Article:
Annex A: Agenda and Elder and Panelist Biographies

Indigenous and Restorative Justice Approaches
Panel Discussion

Tuesday February 15, 2022 (1:00pm to 3:30pm EST)


1. Welcome remarks and Opening

Marilou Reeve, Justice Canada
Elder Rose Miller

1:00 - 1:15pm
(15 minutes)

2. Panelist Presentations

Moderator Jennifer David, NVision Insight Group
Larry Chartrand, Professor Emeritus of Law
Bruce Manuel, South Okanagan Restorative Justice Program
Nikkutai Folger, Pisiksik Justice Program
Paula Marshall, Mi’kmaw Customary Law Program

1:15 - 2:45pm
(90 minutes)

3. Discussion and Question Period

Moderator Jennifer David, NVision Insight Group

2:45 - 3:15pm
(30 minutes)

4. Closing

Elder Rose Miller

3:15 - 3:30pm
(15 minutes)

Speaker Biographies

Elder Rose Grace Miller is a member of Simpcw First Nations north of Kamloops BC. Born at Canim Lake reserve where my mother was from. My Grandfather was the last Hereditary Chief from there. Survivor of Kamloops Indian Residential School 1949 - 1953 and returned for part of year in 1956. In 1971- 1976, I was a nurse prior to closing of KIRS. Remain a Union Member in Alberta for Construction Worker for 44 years. Trained & Employed: 1998 Life Skills Facilitator & Trainer of Trainers. Justice Programs since 2005- Facilitator/TOT to 2022. First Nations Court - 2013 to 2022. Nechi Training for Addictions Counsellor. Remain on Board of Directors for Thompson Rivers University for Indigenous Health Nursing Research.

Larry Chartrand is a Professor Emeritus of Law at the University of Ottawa. He is Michif Métis from the prairies. His area of scholarship is in the field of Indigenous rights and in particular, Métis rights. He obtained his B.Ed. from the University of Alberta in 1986, his LL.B from York University in 1989, and his LL.M. from Queen’s University in 2001. He was Director of the Aboriginal Governance Program and Professor of Politics at the University of Winnipeg from 2004-2007 and more recently the Director of the Native Law Centre at the University of Saskatchewan 2017-2019.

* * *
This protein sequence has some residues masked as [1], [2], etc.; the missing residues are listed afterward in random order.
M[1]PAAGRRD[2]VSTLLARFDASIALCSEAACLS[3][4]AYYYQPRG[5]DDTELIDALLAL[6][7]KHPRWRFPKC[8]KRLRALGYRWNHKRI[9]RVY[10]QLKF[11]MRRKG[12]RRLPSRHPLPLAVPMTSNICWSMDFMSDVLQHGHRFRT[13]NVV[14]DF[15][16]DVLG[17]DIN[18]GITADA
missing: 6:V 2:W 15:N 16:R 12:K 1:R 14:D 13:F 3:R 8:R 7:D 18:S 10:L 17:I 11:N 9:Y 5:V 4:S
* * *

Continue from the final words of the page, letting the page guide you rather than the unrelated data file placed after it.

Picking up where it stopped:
Jennifer David has worked in the field of Indigenous communications and consulting for 25 years. Prior to consulting, Jennifer was the Director of Communications for the Aboriginal Peoples Television Network. A member of Chapleau Cree First Nation, Jennifer is of mixed ancestry and was born and raised in Omushkego/Treaty 9 territory (Northeastern Ontario). Jennifer has degrees in Journalism and English literature from Carleton University. In 2003, Jennifer became a partner and is currently a Senior Consultant with NVision Insight Group, a majority Indigenous-owned consulting company. She manages the development and offerings of NVision’s suite of cultural awareness and cultural competency courses.

Nikkutai Folger is Inuk, originally from Iqaluit, Nunavut. Nikkutai has a diploma in Community and Justice Services from Algonquin College and is currently finishing her fourth year in the Social Work program at Carleton University. Nikkutai is the Chairperson of the Ikajuriallatiit Restorative Justice Committee at Tunngasuvvingat Inuit (TI) in Ottawa, an agency that provides services to Inuit in Ontario. While much of Nikkuta's work experience is working in the Ottawa Inuit community with Inuit children, youth and families, she is now taking on a role in the Policy Advancement department of Inuit Tapiriit Kanatami (ITK) as a practicum student.

Bruce Manuel is an Okanagan man from the Upper Nicola Band which is a member of the Okanagan Nation. He is the Corrections Liaison Worker with the South Okanagan Restorative Justice Program located at the Enowkin Centre on the Penticton Indian Band Reservation. He is a Traditional Knowledge Keeper and a singer of our songs. He is the father of Brent, Alexa and Eden Rose. He is a believer in the cepitkwl the stories of his people.

Paula Marshall is the Executive Director of the Mi’kmaw Legal Support Network Project. Paula has a long record of being a strong and committed advocate for restorative justice, victim services, court worker programming, regulatory offences and reintegration services operating under the Mi’kmaq Legal support Network. The Mi’kmaq Legal Support network built on the recommendations from the Marshall Inquiry to provide justice support services for Indigenous People involved in the Criminal Justice system, such as Customary Law as a restorative approach, translators in the courtroom, court workers, victim support, develop sentencing circle protocols, reintegrate offenders into communities, and Gladue reports. Paula is also a recent recipient of the Order of Nova Scotia.

Marilou Reeve has worked with the Department of Justice Canada since 2001. Prior to joining the Department, Marilou practiced law privately, acting primarily for legally aided clients in criminal and family law proceedings. Marilou is also one of the first restorative justice facilitators of the Collaborative Justice Project, a project that uses a restorative process to respond to matters of serious crime.